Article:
The Eight Ways We Are Making Our Children Fat

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TODAY Show nutrition expert Joy Bauer lists the eight ways we as parents are making our children fat through well-meaning—but faulted—attempts to get our children to eat in conjunction with habits that are detrimental to a healthy lifestyle. A summary of Ms. Bauer’s list will show you some of the more common mistakes we make and how to fight the war against fat in our children as well as in ourselves.

Mistake 1: Telling kids to clean their plate
Current health and diet views are that our bodies will tell us when we are full and that we should listen to our stomachs. Ms. Bauer points out that a common mistake is to make our children finish all the food on their plates, even when they feel that they have had enough. She suggests one way to avoid this mistake is to provide only small to moderate portions at meals and to teach your child to stop when they feel full. Another bit of current dieting advice is to give your body time to keep up with your consumption. Eat slowly to avoid that over-full feeling when your eating outpaces your body’s reaction to the food.

Mistake 2: Offering sweet rewards
Bribing your children to eat their veggies with a reward of dessert is a common mistake parents likely learned from their parents. According to Ms. Bauer, doing so teaches your child that veggies are unappealing and less important than desserts. She advises parents to keep the issue of dishes separate from each other.

Mistake 3: Serving up too many snacks
Excessive snacking leads to accumulating calories that not only adds fat, but prevents children from eating a healthy meal at normal mealtimes. Three limits to keep in mind will take care of this common eating problem:
• Stick to a consistent meal and snack schedule
• Allow at least 2 hours between snacks and meals
• No more than 2-3 snacks a day, and limit them to about 150 calories each

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Mistake 4: Filling up on empty liquid calories
Sodas, sport drinks and fruit juices account for 10 to 15 percent of a child’s daily calories tallying at nearly an extra 300 empty, non-nutritional calories per day. Tips toward avoiding these sugar-powered drinks today are as follows:
• Limit beverage choices to water, low-fat milk and an occasional diluted 100 percent fruit juice
• Don’t introduce young kids to sugary waters, juice drinks or soda at a young age
• Set a good example by not drinking sugary beverages in front of your child

Mistake 5: Giving in to kids’ dinner demands
You’re the cook, so you are the boss. Take charge and don’t cave-in toward demands, pleas, whines, etc. for that grease burger with fries or chicken flavored nugget of fried lard and patented mystery ingredient. However, rather than rule with an iron spatula make an effort to find substitutions that will keep everyone happy in your kingdom. Ms. Bauer offers the following substitution recommendations:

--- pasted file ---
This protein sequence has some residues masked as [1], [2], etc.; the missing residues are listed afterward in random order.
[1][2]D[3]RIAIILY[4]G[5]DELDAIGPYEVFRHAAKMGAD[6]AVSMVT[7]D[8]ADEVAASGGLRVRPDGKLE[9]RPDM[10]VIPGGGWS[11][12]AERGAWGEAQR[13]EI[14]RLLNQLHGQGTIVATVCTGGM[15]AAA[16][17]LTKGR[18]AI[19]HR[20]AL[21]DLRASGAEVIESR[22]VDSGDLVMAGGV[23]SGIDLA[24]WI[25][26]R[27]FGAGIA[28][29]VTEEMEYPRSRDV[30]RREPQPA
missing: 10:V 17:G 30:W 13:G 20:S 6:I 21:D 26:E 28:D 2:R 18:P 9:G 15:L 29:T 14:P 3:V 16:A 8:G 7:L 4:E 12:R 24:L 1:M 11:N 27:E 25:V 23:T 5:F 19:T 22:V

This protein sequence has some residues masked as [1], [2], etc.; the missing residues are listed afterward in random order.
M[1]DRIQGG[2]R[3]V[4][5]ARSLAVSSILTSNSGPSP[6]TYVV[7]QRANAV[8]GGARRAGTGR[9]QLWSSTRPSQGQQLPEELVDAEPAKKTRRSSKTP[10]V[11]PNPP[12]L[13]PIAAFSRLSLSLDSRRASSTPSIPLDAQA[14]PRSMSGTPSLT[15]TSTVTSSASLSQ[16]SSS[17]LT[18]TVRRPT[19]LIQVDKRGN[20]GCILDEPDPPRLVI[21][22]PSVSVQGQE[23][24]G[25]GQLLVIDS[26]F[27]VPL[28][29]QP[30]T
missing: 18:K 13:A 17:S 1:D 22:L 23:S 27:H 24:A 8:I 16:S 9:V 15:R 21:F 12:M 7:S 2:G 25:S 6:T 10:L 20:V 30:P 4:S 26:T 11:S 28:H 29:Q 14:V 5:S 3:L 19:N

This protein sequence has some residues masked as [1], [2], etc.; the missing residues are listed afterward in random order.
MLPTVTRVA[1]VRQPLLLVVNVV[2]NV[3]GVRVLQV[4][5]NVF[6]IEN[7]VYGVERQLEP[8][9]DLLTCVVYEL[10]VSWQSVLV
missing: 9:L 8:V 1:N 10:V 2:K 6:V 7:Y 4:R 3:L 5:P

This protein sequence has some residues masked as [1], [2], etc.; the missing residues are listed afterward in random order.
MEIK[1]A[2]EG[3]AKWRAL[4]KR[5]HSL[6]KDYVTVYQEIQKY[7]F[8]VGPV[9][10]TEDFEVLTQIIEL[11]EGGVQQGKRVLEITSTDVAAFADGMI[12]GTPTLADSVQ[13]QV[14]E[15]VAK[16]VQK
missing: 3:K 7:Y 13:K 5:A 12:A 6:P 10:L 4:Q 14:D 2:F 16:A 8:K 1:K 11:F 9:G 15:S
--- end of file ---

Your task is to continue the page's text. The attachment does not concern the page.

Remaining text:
• Lean meats like ground turkey in place of fatty ground chuck
• Low-fat dairy (cheese, milk, yogurt) in place of full-fat varieties
• Develop lighter versions of condiments—if they clamor for chicken nuggets and fries, prepare “baked” nuggets with “oven roasted” potato fries and a green vegetable
• Try whole-wheat pasta with marinara and turkey meatballs in place of heavier pasta dishes

Mistake 6: Letting kids overdose on screen time
According to Ms. Bauer, kids are exposed to a constant barrage of electronic media that can lead toward excessive weight in 3 ways:
1. Parked in front of the tube, children are totally sedentary when they could otherwise be occupied with active outdoor play or moving around.
2. Parked in front of the tube, children are likely mindlessly snacking on junk food while watching their shows.
3. Parked in front of the tube, children are being bombarded by unhealthy food ads.

To avoid this excess time in front of the tube and exposure to unhealthy diet habits, she suggests that the following measures will decrease their exposure to too much electronic distraction:
• Limit your kids to their favorite shows
• Don’t keep the TV on as background noise all day long
• Don’t allow the TV to be on during mealtimes
• Keep TVs and video game systems out of bedrooms and store their electronics—cell phones, video games, iPads, laptops, etc.—in a public space at the end of the day so they’re not staying up late to use them at night

Mistake 7: Letting kids stay up late
Recent studies have shown that constant tiredness from too little sleep or poor sleep can affect how our body registers when it’s hungry and when it’s not hungry. Such hunger miscues from their body can then lead to grazing behavior that can figuratively turn your child into a cow. To avoid this Ms. Bauer says that we must set a sleep routine for our children to ensure that they get enough sleep and to keep the stomach in sync with the body’s nutritional needs.

Mistake 8: Using strollers excessively
Too much stroller time and not enough toddling time can make for a sedentary child. When your child is able to take small steps, try taking ten-minute intervals of toddling and strolling time to get your child into the habit of moving on their own.

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